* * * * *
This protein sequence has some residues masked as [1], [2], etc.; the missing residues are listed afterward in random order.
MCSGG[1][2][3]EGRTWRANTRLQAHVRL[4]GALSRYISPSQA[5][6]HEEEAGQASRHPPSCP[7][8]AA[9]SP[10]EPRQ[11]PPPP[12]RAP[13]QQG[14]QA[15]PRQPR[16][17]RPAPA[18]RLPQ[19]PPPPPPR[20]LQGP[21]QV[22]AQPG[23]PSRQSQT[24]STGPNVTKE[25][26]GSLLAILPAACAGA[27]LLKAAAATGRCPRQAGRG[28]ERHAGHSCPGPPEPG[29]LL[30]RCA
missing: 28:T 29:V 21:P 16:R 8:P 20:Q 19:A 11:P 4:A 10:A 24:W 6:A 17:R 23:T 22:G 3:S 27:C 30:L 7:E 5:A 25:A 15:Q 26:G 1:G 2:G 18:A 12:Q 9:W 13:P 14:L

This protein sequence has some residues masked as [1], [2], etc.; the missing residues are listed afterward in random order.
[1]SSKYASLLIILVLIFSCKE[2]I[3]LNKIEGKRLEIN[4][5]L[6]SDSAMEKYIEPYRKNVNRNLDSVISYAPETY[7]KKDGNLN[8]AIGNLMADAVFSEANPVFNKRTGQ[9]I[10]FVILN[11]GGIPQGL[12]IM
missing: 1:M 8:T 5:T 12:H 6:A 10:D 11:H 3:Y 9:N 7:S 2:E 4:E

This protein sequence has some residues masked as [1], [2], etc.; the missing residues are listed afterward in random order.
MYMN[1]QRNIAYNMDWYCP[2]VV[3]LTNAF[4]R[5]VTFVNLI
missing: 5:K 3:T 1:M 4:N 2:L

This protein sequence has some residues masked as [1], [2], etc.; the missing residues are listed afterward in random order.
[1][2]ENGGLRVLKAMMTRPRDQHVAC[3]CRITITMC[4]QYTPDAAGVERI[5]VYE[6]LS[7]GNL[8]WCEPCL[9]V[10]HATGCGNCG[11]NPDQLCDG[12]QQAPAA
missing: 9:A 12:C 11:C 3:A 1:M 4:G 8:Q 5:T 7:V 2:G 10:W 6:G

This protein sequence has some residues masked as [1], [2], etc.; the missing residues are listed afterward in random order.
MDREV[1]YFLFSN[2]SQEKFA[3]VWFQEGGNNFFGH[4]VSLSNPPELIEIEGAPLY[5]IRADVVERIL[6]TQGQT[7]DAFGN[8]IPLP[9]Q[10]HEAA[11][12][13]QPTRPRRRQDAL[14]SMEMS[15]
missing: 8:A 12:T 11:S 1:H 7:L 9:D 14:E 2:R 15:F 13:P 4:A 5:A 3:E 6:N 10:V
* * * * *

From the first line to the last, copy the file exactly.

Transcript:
This protein sequence has some residues masked as [1], [2], etc.; the missing residues are listed afterward in random order.
MCSGG[1][2][3]EGRTWRANTRLQAHVRL[4]GALSRYISPSQA[5][6]HEEEAGQASRHPPSCP[7][8]AA[9]SP[10]EPRQ[11]PPPP[12]RAP[13]QQG[14]QA[15]PRQPR[16][17]RPAPA[18]RLPQ[19]PPPPPPR[20]LQGP[21]QV[22]AQPG[23]PSRQSQT[24]STGPNVTKE[25][26]GSLLAILPAACAGA[27]LLKAAAATGRCPRQAGRG[28]ERHAGHSCPGPPEPG[29]LL[30]RCA
missing: 28:T 29:V 21:P 16:R 8:P 20:Q 19:A 11:P 4:A 10:A 24:W 6:A 17:R 23:T 22:G 3:S 27:C 30:L 7:E 5:A 25:A 15:Q 26:G 1:G 2:G 18:A 12:Q 9:W 13:P 14:L

This protein sequence has some residues masked as [1], [2], etc.; the missing residues are listed afterward in random order.
[1]SSKYASLLIILVLIFSCKE[2]I[3]LNKIEGKRLEIN[4][5]L[6]SDSAMEKYIEPYRKNVNRNLDSVISYAPETY[7]KKDGNLN[8]AIGNLMADAVFSEANPVFNKRTGQ[9]I[10]FVILN[11]GGIPQGL[12]IM
missing: 1:M 8:T 5:T 12:H 6:A 10:D 11:H 3:Y 9:N 7:S 2:E 4:E

This protein sequence has some residues masked as [1], [2], etc.; the missing residues are listed afterward in random order.
MYMN[1]QRNIAYNMDWYCP[2]VV[3]LTNAF[4]R[5]VTFVNLI
missing: 5:K 3:T 1:M 4:N 2:L

This protein sequence has some residues masked as [1], [2], etc.; the missing residues are listed afterward in random order.
[1][2]ENGGLRVLKAMMTRPRDQHVAC[3]CRITITMC[4]QYTPDAAGVERI[5]VYE[6]LS[7]GNL[8]WCEPCL[9]V[10]HATGCGNCG[11]NPDQLCDG[12]QQAPAA
missing: 9:A 12:C 11:C 3:A 1:M 4:G 8:Q 5:T 7:V 2:G 10:W 6:G

This protein sequence has some residues masked as [1], [2], etc.; the missing residues are listed afterward in random order.
MDREV[1]YFLFSN[2]SQEKFA[3]VWFQEGGNNFFGH[4]VSLSNPPELIEIEGAPLY[5]IRADVVERIL[6]TQGQT[7]DAFGN[8]IPLP[9]Q[10]HEAA[11][12][13]QPTRPRRRQDAL[14]SMEMS[15]
missing: 8:A 12:T 11:S 1:H 7:L 9:D 14:E 2:R 15:F 13:P 4:A 5:A 3:E 6:N 10:V